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NIST Awards Nearly $3 Million for Educational Programs Focused on Circular Economy to Reduce Plastic Waste

NIST Awards Nearly  Million for Educational Programs Focused on Circular Economy to Reduce Plastic Waste

Credit:

N. Hanacek, J. Wang, B. Hayes/NIST

GAITHERSBURG, Md. — The U.S. Department of Commerce’s National Institute of Standards and Technology (NIST) has awarded nearly $3 million in total to  six universities to create curricula and programs that will train students to discover and develop solutions to problems presented by our current approaches to the production and consumption of plastics. The grants support an interdisciplinary approach, spanning topics such as materials science, economics, business, and chemical, environmental and systems engineering.

The Training for Improving Plastics Circularity (TIPC) Grant Program seeks to advance the future workforce needed to develop a circular economy for plastics. Today’s economy is considered “linear” — plastics are created from extracting petroleum, used, then thrown into landfills or the environment.  But in a circular economy, plastics would be designed to retain their value through repeated reuse, repair and recycling, with disposal as a last resort. A circular economy requires new manufacturing methods, chemical processes and plastic separation capabilities, as well as new approaches for optimizing how plastic products are designed and how plastics cycle through the value chain. 

“There is a necessity in the workforce to think about materials, including plastics, and design them to be more than single use, but to be reused repeatedly by ideally having infinite lives,” said Kathryn Beers, leader of NIST’s Circular Economy Program. “To do that we need to educate different disciplines, and there is a huge unmet need at the undergraduate level.”   

NIST’s Circular Economy Program aims to make U.S. industries more competitive by helping them prolong the useful life of plastics and other materials safely. NIST scientists are developing new measurements, standards, models and data to better understand the chemical processes at work when used plastics are broken down and formed into new products. They are also working on supplying critical data needed to detect and measure the other chemicals found in formulated plastics.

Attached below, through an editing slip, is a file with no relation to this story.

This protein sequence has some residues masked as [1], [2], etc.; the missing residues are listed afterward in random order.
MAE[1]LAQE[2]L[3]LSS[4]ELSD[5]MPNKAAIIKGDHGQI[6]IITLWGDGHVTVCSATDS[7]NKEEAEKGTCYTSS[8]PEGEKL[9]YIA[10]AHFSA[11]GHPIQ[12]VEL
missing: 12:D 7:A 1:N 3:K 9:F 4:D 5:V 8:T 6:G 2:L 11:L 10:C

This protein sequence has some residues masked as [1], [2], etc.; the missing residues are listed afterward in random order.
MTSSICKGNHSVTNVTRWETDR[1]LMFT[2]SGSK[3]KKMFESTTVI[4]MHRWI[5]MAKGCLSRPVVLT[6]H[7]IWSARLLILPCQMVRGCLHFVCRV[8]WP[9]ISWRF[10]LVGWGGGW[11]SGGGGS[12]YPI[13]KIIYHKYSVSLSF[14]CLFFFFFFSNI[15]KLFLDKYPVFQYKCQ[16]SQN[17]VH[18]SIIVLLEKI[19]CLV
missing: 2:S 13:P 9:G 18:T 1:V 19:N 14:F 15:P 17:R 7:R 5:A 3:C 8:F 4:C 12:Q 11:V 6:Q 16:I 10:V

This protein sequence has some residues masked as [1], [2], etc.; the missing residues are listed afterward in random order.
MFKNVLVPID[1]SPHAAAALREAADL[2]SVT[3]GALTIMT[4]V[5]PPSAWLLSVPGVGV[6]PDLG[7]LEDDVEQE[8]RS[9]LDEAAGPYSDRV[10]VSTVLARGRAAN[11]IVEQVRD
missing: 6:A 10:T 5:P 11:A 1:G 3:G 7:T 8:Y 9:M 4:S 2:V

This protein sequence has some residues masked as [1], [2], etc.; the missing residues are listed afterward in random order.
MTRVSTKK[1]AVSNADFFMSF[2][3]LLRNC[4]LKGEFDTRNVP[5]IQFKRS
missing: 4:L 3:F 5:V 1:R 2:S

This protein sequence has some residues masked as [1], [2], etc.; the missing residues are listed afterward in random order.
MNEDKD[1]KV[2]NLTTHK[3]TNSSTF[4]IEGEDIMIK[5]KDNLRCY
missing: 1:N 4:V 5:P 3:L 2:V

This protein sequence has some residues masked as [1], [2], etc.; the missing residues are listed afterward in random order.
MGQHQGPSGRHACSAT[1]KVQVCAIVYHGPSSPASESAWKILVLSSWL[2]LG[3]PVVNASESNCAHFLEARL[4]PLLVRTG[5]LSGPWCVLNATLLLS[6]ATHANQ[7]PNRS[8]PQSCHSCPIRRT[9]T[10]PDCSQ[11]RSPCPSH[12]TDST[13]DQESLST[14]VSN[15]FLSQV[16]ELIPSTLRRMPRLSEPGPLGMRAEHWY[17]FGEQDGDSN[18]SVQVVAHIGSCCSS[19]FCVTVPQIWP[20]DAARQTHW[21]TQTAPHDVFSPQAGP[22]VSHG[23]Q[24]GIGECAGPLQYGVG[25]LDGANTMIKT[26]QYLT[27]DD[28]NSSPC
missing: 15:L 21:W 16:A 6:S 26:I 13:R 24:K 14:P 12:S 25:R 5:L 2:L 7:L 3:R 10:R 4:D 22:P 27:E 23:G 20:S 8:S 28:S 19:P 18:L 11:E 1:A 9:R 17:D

This is the second year of funding from NIST’s TIPC Grant Program, with last year’s award of $2.5 million split among five universities.  Last year’s recipients have already been improving their curricula through research training courses that give students hands-on experience related to plastics circularity in industry, a minor in plastics sustainability, and a summer workshop on plastics and plastics circularity, among other things.

The TIPC Grant Program will provide each of the following universities up to $500,000 to be spent over the next three years for development and implementation of a variety of curricula and programs:

Auburn University will create a curriculum on plastic recycling that will support both its students and outside professionals in the plastics industry. Students will be given the opportunity to take a new class on the plastic recycling value chain that emphasizes systems thinking and hands-on training modules that teach metrology and how to use equipment relevant to plastic recycling. A series of workshops will also be offered for professionals on polymer recycling and circularity.

Hawai‘i Pacific University will create an interdisciplinary minor on polymer circularity with STEM and business courses and a series of weeklong summer courses for plastic industry professionals. The university’s larger goal is to train the existing and upcoming plastics circularity workforce to foster a circular economy for Hawai‘i. 

Penn State University will work to solve a major issue in plastic circularity: sorting and separating plastics for recycling. The university will create a series of modules on polymer chemistry and life cycle assessment that will be added to several courses for students and used to create trainings for workers in the plastics industry across Pennsylvania.

The University of Houston will develop workforce training programs on the circular plastics economy. These will include a circular plastics credential program, and an internship and reverse internship program, where companies send their employees to spend time in an academic research setting to gain new skills and experience, with industry partners .

The University of South Alabama will design a curriculum around plastic polymer circularity, then integrate it into civil, mechanical, and systems engineering and chemistry courses. It will also be available to other universities, vocational centers, industry professionals and policymakers. Students trained in this curriculum will be well equipped to support circular domestic plastics industries in the Gulf Coast.

The University of Toledo will embed plastic circularity training into new and existing lab courses in chemical engineering and cosmetic science and will teach several technical methods for plastic circularity, including circular product design, material science, and mechanical and chemical recycling. The grant will also place students with industry partners in the Midwest working on plastic circularity through co-ops (paid industry experience) and internships.

Originally published at https://www.nist.gov/news-events/news/2024/03/nist-awards-nearly-3-million-educational-programs-focused-circular-economy

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